What Is Your World View?


Pastor Mark was on vacation this past Sunday.  Caroline brought the message.  Caroline is a commissioned home missionary.  She has been deeply involved in children’s ministry for years, and is now widening her horizons.

Caroline’s message was about a Biblical Worldview.  After explaining that a worldview is the way that one sees or interprets the world around them.  In keeping with the theme, she said that while everyone had their own unique world view, there are three general categories of world views.  She then explained that they were like three different kinds of eyeglasses.  It got me to thinking about color filters and how they alter one’s perception of a scene.

You may have noticed how that works with shaded lenses.  A gray lens will merely lower the brightness, but a yellow lens will enhance contrast.  Other shades have their own effect, which may or may not be useful.

The three main worldview categories are: Naturalism, Transcendentalism and Theism.  In the Naturalism world view this world is the product of chance and time.  You are the result of millions of years of evolution.  There is no god.  Life has no special meaning.

Transcendentalism says there may be a god and if there is you are part of god.  Your purpose in life is to understand your own divinity.  You may have to go through several cycles of life and reincarnation to reach that complete understanding.

Theism says God exists and life is a test.  Judgement follows at the end of life.  As Christians we are, broadly speaking, theists.  However, so are adherents to some other religions.  What makes us different?  The difference is that we view (understand and relate to) the world through a Biblical perspective.  What the Bible says is what we believe.

Back to the eyeglasses, the tint of the lens is like the general worldview.  Following on that analogy, the Biblical perspective would be considered our prescription.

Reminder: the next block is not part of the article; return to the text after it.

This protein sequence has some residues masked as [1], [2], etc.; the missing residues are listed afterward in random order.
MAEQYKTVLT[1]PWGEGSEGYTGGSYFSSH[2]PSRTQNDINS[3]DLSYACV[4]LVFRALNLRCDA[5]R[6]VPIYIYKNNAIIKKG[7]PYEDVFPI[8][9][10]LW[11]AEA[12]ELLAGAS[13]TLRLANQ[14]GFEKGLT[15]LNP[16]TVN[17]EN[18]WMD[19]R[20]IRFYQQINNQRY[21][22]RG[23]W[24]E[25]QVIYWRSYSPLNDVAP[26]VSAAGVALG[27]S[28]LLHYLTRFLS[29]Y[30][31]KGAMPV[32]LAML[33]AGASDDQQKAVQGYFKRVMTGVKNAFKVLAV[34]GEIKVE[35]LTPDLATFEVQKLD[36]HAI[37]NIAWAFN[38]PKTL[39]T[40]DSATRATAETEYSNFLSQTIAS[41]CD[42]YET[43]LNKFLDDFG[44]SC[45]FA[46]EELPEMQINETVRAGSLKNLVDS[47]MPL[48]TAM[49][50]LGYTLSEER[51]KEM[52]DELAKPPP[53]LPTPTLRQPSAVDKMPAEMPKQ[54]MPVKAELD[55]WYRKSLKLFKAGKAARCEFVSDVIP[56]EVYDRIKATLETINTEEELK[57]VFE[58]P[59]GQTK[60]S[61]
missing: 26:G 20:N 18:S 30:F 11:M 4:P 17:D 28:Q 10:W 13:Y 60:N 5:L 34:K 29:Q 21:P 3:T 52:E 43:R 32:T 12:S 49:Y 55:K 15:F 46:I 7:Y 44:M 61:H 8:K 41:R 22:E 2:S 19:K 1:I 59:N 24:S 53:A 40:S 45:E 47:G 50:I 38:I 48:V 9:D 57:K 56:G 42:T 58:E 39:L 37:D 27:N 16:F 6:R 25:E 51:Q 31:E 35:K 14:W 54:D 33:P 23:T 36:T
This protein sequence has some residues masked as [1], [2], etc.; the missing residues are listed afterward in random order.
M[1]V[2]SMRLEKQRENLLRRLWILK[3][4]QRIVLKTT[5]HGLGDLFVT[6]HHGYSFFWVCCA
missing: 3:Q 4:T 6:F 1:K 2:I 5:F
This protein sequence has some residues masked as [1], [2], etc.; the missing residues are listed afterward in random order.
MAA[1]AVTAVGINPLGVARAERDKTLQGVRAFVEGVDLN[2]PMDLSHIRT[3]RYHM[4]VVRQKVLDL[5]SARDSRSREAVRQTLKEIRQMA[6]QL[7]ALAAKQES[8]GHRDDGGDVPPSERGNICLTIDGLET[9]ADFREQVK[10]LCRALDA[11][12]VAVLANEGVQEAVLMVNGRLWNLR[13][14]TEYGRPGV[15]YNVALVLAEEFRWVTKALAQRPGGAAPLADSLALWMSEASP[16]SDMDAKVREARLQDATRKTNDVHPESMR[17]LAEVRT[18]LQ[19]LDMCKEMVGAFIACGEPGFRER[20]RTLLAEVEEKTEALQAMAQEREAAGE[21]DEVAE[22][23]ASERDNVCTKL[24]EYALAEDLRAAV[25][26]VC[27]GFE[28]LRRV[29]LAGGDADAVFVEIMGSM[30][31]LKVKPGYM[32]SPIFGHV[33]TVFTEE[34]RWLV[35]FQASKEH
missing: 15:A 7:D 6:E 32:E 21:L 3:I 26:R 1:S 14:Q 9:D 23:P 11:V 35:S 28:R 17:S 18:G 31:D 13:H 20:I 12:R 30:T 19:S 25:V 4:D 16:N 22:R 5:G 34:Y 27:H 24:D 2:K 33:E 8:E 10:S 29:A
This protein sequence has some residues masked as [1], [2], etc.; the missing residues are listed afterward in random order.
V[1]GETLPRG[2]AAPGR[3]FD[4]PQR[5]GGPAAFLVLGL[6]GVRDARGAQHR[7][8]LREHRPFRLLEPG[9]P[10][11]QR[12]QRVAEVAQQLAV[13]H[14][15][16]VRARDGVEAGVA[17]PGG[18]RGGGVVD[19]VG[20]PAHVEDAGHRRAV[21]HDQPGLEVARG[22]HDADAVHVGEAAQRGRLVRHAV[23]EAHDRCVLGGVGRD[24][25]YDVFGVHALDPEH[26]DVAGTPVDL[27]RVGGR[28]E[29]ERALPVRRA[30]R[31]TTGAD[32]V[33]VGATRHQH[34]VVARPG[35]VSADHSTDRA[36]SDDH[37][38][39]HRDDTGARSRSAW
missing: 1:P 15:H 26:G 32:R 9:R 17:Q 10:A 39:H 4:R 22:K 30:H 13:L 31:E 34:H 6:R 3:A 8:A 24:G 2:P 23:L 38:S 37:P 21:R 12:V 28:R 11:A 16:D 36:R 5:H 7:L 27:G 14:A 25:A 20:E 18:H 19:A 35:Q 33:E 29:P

At the end we recited the Nicene Creed, which was projected on the screen along with Biblical references for each element of each phrase and sentence of that creed.

It certainly made me think about the philosophical side of our belief system.  It also got me thinking about ways to keep our Biblical perspective in sharp focus.

It seems to me that we need to keep in close contact with our Bibles.  We need to know and understand what it has to say.  Since we believe it is God’s inspired word to us, we should want to be reading it regularly.  All of it.  Then we need to process (think about) what we read.

How do you keep your Biblical perspective in sharp focus?

What advice would you give a new Christian?

How does a mature Christian do that?

One thought on “What Is Your World View?

  1. Focus, one of the easiest things to lose, very difficult to regain the clarity, and yet, the foundation of biblical teaching has changed my thoughts based on her perspective. Caroline did a fantastic job presenting this world view in both a non biased, and biblical perspective. This kind of focus has to be God blessed!

    My biblical perspective is not always in sharp focus. In fact I find there are times when I let my mind wonder to my lens view of the content rather than seeing the perspective of the author and then most importantly the inspired God given perspective. To think that I have the right to interpret a biblical focus is huge. Now blow that all away, because I don’t! It is God through me that has the right to sharpen that focus towards His will.

    Now in regards to a new Christian, this focus is passion sent and driven. I would “advise” a new Christian to find many sources for keeping that passion alive. I use the word advise cautiously in that I am learning some coaching skills and the use of advise is not recommended. Most people need to be refocused to their own situations and assisted with the clarity they already know, but seem to be overlooking. Asking questions and directing the new Christian to a more clear focus is what I would recommend. Biblical perspective is a gift from God that other believers are allowed to adjust the focus for today’s application of the Word.

    Many “mature” Christians need to take a chill pill and allow God to humble them back to the heart of the child that brought them to this point. We tend to get so wrapped up in our own world of biblical and thealogical perspectives that we fail to understand or relate to New Christians, or children. I’ve been doing some research on this and have come to the conclusion that part of the mature Christian walk should be for prayer and fasting. We tend to be filled with both worldly and shaded lens information from our own perspectives and often fail to allow God’s view/focus to be a part of our view. The World View Caroline spoke about brought more clarity to this topic and I am thankful for her wisdom and perspective.